Only people with a confrontational mentality can presume that the NATO enlargement will jeopardize Russian security interests. But should, to Russia's great misfortune, those interests be usurped and misinterpreted by extremist forces, NATO would undoubtedly act in keeping with its political and military deterrence function in order to maintain international security and stability.
Russian political forces who associate themselves with the Western alliance are by no means numerous. But this fact does not mean that there is an anti-NATO consensus, as some people in Moscow claim. The absence of an accepted national security strategy provides ground for arbitrary interpretation of national interests and threats and challenges. It prevents Russian foreign policy from adopting a consistent, long-term approach to any international problem. As a result, the NATO expansion issue cannot be put in proper perspective. Thus, old Soviet-era prejudices often get the upper hand in the debate.
Of course, the Russian military has a vested interest in opposing NATO expansion. In order to survive and maintain a high profile, the armed forces believe that they must have a clearly identified and strong adversary. NATO is the largest military power closest to the Russian borders, and wishful thinking can easily attribute the "enemy image" to it. Moreover, cooperation with NATO requires that the armed forces be more open in the way they conduct their business. This is something the Russian military is not used to. After the Chechen events it seems clearer that traditional secrecy was designed largely to conceal the limitations rather than merits of the Soviet Army, and this trend is likely to persist. Finally, existing arms control agreements do not suit the Russian military, as they impose restrictions on their ambitious military plans and programs.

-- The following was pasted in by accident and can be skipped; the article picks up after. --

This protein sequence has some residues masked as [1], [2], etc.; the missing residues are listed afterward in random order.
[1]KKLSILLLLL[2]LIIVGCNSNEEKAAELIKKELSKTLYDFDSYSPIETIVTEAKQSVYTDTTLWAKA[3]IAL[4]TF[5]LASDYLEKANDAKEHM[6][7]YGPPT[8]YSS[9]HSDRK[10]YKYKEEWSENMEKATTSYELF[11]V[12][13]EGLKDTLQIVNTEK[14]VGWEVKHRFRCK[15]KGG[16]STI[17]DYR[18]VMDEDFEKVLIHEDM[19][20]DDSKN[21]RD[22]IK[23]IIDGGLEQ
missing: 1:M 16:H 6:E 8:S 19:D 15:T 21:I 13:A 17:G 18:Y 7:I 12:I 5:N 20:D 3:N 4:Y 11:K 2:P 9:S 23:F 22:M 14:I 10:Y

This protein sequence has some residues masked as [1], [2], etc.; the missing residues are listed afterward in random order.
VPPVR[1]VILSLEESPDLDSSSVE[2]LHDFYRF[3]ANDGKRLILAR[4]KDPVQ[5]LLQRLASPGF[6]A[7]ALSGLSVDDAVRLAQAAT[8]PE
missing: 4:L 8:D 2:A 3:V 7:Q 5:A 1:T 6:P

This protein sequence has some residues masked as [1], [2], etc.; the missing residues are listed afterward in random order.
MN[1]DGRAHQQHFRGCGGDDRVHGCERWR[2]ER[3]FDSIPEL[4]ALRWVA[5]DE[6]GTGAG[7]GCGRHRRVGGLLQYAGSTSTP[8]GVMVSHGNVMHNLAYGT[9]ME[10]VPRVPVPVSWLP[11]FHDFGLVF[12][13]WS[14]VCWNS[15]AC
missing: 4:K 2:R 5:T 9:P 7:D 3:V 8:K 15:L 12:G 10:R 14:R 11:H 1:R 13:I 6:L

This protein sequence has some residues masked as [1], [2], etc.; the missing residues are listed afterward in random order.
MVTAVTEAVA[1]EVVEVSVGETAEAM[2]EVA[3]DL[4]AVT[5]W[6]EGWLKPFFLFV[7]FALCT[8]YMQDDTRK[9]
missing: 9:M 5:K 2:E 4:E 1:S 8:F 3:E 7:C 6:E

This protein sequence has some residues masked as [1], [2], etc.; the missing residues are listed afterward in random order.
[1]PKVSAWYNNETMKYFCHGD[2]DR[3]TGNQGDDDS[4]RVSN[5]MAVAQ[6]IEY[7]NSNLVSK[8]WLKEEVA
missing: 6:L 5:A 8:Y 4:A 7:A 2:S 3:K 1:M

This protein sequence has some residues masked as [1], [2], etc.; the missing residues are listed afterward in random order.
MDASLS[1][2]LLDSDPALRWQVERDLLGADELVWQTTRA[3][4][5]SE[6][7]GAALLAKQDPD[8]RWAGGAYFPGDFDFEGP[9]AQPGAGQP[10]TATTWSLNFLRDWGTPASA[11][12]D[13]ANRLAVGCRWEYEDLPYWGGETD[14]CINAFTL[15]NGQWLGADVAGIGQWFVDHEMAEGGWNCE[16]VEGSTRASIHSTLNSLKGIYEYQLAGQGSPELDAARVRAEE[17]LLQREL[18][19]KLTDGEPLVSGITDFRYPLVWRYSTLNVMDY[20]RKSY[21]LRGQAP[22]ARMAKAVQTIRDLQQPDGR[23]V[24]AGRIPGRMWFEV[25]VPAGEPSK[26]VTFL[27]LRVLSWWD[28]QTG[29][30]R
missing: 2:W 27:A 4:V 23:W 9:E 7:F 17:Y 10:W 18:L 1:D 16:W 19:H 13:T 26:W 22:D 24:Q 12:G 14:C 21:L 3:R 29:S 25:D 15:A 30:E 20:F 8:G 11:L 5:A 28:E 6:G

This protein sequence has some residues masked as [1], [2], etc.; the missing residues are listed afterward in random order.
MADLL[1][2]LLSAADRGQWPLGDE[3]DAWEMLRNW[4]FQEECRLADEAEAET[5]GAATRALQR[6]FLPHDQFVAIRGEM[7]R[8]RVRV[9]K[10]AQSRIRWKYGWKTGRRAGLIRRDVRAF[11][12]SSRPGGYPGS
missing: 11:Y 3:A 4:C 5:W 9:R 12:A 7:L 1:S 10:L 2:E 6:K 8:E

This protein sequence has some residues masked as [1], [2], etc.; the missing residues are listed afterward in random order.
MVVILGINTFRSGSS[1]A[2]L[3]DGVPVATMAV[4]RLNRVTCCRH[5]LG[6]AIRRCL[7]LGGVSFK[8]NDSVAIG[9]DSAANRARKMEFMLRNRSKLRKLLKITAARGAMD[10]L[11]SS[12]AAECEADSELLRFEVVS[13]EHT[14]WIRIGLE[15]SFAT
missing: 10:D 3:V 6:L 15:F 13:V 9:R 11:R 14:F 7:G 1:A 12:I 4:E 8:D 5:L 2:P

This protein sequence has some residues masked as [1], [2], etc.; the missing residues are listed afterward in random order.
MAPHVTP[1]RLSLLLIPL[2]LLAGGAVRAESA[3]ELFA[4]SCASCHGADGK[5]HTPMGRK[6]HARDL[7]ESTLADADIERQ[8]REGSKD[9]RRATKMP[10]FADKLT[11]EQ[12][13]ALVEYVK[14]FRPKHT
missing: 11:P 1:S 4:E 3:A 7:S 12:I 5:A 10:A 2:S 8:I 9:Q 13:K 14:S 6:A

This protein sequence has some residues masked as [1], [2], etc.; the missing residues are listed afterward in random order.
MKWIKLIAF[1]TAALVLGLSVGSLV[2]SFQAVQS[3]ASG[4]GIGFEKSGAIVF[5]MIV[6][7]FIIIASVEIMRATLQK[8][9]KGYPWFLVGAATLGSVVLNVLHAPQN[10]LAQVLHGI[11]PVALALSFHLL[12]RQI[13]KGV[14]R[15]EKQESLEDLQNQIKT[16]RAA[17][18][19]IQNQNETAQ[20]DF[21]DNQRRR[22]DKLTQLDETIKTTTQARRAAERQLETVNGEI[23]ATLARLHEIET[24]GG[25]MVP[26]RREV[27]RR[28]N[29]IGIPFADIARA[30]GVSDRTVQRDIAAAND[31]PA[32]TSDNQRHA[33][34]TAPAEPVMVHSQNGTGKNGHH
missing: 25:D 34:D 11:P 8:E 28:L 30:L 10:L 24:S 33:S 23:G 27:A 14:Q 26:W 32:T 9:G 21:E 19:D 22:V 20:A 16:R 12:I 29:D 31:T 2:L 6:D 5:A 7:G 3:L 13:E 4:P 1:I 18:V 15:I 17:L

Regardless of the obstacles, NATO expansion should proceed in conformity with European and global security and stability interests. NATO may not be perfect, but no other more efficient mechanisms exist on the continent. I appreciate the Organization for Security and Cooperation in Europe's important political role in the West-East dialogue (since I participated in its diplomatic process, too). However, the OSCE has not shown itself to be an adequate substitute for NATO. As far as the CIS security structure is concerned, its shape undoubtedly faces serious difficulties, and the ultimate result is still unclear.
In the course of its expansion, NATO should be well aware of misperceptions and apprehensions that are sometimes exaggerated in Russia. Political and informational effort should be made to dispel them. Therefore: